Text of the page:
There are many dogs and cats in shelters all over the US. Some were given up by their owners who “knew they’d get a good home” and were naive in hundreds of dogs never get seen to get that home. Lucky dogs are taken in by foster families through rescue programs. These dogs are usually fully vetted and evaluated over days or weeks instead of a few hours. Rescues exist as all breed or specific breeds.
For example you can find a rescue just for Beagles, or German Shepherds or terriers. Many are familiar with the Greyhound rescue but don’t realize other breeds have rescues available too. There’s rescues in certain areas that take all breeds.
A good rescue will match the dog to the family not just the other way around. You will be expected to care for the dog well and if situations change usually will be expected to notify the rescue so a new family can be found. Rescue dogs often get a bad rap for being problem dogs and some WERE. Some were dogs misunderstood or put in a situation where they were not suited to begin with.
Honestly research the best breed for you. Forget about looks solely. Does a barking dog bother you? Generally speaking livestock guardian dogs (which bark to warn off intruders) and many hounds will probably be likely to get on your nerves. Do you like meticulous grooming? If not completely forget Afghans, Shelties, or anything that takes lots of coat maintenance to keep up. Do you like large dogs or small? Are you active or more sedentary when home? If you’re looking for a low grooming, low activity low maintenance dog some suggestions that come up include Corgis and Staffordshire Terriers (sometimes confused with pitbulls.) Keep in mind ALL dogs will need trained and, further, they’ll need training from you. You will need to let them know what you do/don’t want them to do, and be willing to accept that sometimes is just the nature of dogs to do something. If it’s a hot day and there isn’t a way to cool off don’t be surprised if your dog digs in the yard. If you have a big dog that could result in some pretty big holes. There are active dogs in all sizes – a pint sized active dog like the Jack Russell Terrier might be the ticket if you have a limited area.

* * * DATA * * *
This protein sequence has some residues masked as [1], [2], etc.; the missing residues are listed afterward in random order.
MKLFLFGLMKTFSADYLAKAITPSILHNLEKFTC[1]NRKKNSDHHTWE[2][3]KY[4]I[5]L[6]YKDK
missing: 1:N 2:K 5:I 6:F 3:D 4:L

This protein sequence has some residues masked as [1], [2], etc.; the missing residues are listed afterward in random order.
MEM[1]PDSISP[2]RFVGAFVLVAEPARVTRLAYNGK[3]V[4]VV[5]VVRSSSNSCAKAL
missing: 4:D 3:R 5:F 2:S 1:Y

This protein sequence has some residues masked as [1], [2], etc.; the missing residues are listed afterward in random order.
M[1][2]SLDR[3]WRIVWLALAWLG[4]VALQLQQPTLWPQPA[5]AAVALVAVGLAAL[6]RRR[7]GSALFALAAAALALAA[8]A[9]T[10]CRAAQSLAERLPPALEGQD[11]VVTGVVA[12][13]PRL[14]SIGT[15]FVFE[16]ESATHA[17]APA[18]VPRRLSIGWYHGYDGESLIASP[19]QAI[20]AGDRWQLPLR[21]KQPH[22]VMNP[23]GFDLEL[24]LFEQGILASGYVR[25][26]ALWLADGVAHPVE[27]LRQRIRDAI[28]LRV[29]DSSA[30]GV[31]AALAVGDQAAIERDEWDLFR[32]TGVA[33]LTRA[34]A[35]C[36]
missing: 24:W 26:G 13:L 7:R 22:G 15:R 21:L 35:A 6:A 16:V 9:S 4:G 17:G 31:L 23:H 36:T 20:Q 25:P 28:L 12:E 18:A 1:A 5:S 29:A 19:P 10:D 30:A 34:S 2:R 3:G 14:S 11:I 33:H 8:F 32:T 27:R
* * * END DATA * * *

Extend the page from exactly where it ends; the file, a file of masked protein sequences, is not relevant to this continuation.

Look at your finances and determine if you are willing to put money towards a dog. A rescue might cost $100-250 and will be spayed or neutered as well as having all vaccination and usually heartworm tested. Here in this part of Alabama a neuter, heartworm test and vaccinations is going to be around $140 or more depending on if you do some of the vaccinations yourself. Rabies must be done by a vet. You will also need a suitable sized crate (considered the dog’s den – it’s HIS space), bowls, leash, collar and some type of bedding will be a minimum. This can easily cost you, depending on size, $80-200. Keep in mind that while that sounds like a lot these dogs already have much done with them…your “free” dog in the paper is an unknown quantity and will still need all the above done to them.
Rescued dogs have often been heroes not only on a small scale within the family but to society. Rescue pitbulls – some early victims of abuse but many having done nothing but being a pitbull in an area they are forbidden – have become valuable members of law enforcement at Washington state’s LawDogs USA. These dogs have been trained as detection dogs – finding drugs, bombs and other things to keep us safe. The “Beagle brigade” has been home to rescue dogs – these dogs are trained to detect different things and search airports and other public areas. It’s not uncommon that a rescue dog is trained for detection, search and rescue or other forms of helping people such as service dogs. Many of these are high drive dogs that love to play and were “problems” – given up by families because of their high activity. Dogs obsessed with a toy for example have become dogs protecting all of us.
Rescue dogs can come with problems. Some have been abused and take extra understanding. Some were given up by families and have had transitions and upheaval in their trust level. But for those willing to spend time with, train and bond with a dog a rescue dog, properly matched, can be a highly rewarding experience.
Dogs might be at the shelter for various reasons. They might have gotten lost from their family; they might be abandoned. They might be a stray or given up for a host of reasons from people who were not committed to a lifetime committment. Many are left as they’re “sure he can find a good home” – one of those, Ranger, was within an hour of being put to sleep when a rescue member picked him up…within a few hours he was here at a foster home. There is indications large black or black and brown dogs are the last to find homes. Ranger and many like him need homes – they’re good dogs…many are young dogs.
Take a hard look at a rescue dog – many are purebreds. They’ll come spayed/neutered and will a full set of vaccinations for less than a puppy – and it’s one more pet getting a good home! You never know if your pet might be a hero in the right situation.